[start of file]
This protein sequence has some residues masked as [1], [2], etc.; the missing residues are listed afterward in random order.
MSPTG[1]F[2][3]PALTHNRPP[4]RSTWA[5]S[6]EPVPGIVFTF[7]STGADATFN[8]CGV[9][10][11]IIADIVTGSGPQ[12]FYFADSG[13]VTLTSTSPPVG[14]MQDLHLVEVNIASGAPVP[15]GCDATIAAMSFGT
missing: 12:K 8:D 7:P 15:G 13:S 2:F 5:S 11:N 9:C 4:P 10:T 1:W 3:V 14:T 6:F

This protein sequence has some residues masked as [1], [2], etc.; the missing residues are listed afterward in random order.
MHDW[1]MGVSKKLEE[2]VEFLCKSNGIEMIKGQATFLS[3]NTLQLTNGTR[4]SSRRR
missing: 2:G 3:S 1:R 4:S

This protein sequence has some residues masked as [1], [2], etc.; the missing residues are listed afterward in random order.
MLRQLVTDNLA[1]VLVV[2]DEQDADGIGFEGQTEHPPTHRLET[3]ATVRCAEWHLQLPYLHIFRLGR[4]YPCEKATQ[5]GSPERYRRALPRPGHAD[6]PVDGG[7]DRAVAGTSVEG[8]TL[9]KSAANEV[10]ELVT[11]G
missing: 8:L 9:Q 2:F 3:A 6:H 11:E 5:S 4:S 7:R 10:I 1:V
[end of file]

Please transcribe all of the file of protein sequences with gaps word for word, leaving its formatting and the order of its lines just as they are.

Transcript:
This protein sequence has some residues masked as [1], [2], etc.; the missing residues are listed afterward in random order.
MSPTG[1]F[2][3]PALTHNRPP[4]RSTWA[5]S[6]EPVPGIVFTF[7]STGADATFN[8]CGV[9][10][11]IIADIVTGSGPQ[12]FYFADSG[13]VTLTSTSPPVG[14]MQDLHLVEVNIASGAPVP[15]GCDATIAAMSFGT
missing: 12:K 8:D 7:P 15:G 13:S 2:F 5:S 11:N 9:C 4:P 10:T 1:W 3:V 14:T 6:F

This protein sequence has some residues masked as [1], [2], etc.; the missing residues are listed afterward in random order.
MHDW[1]MGVSKKLEE[2]VEFLCKSNGIEMIKGQATFLS[3]NTLQLTNGTR[4]SSRRR
missing: 2:G 3:S 1:R 4:S

This protein sequence has some residues masked as [1], [2], etc.; the missing residues are listed afterward in random order.
MLRQLVTDNLA[1]VLVV[2]DEQDADGIGFEGQTEHPPTHRLET[3]ATVRCAEWHLQLPYLHIFRLGR[4]YPCEKATQ[5]GSPERYRRALPRPGHAD[6]PVDGG[7]DRAVAGTSVEG[8]TL[9]KSAANEV[10]ELVT[11]G
missing: 8:L 9:Q 2:F 3:A 6:H 11:E 5:S 4:S 7:R 10:I 1:V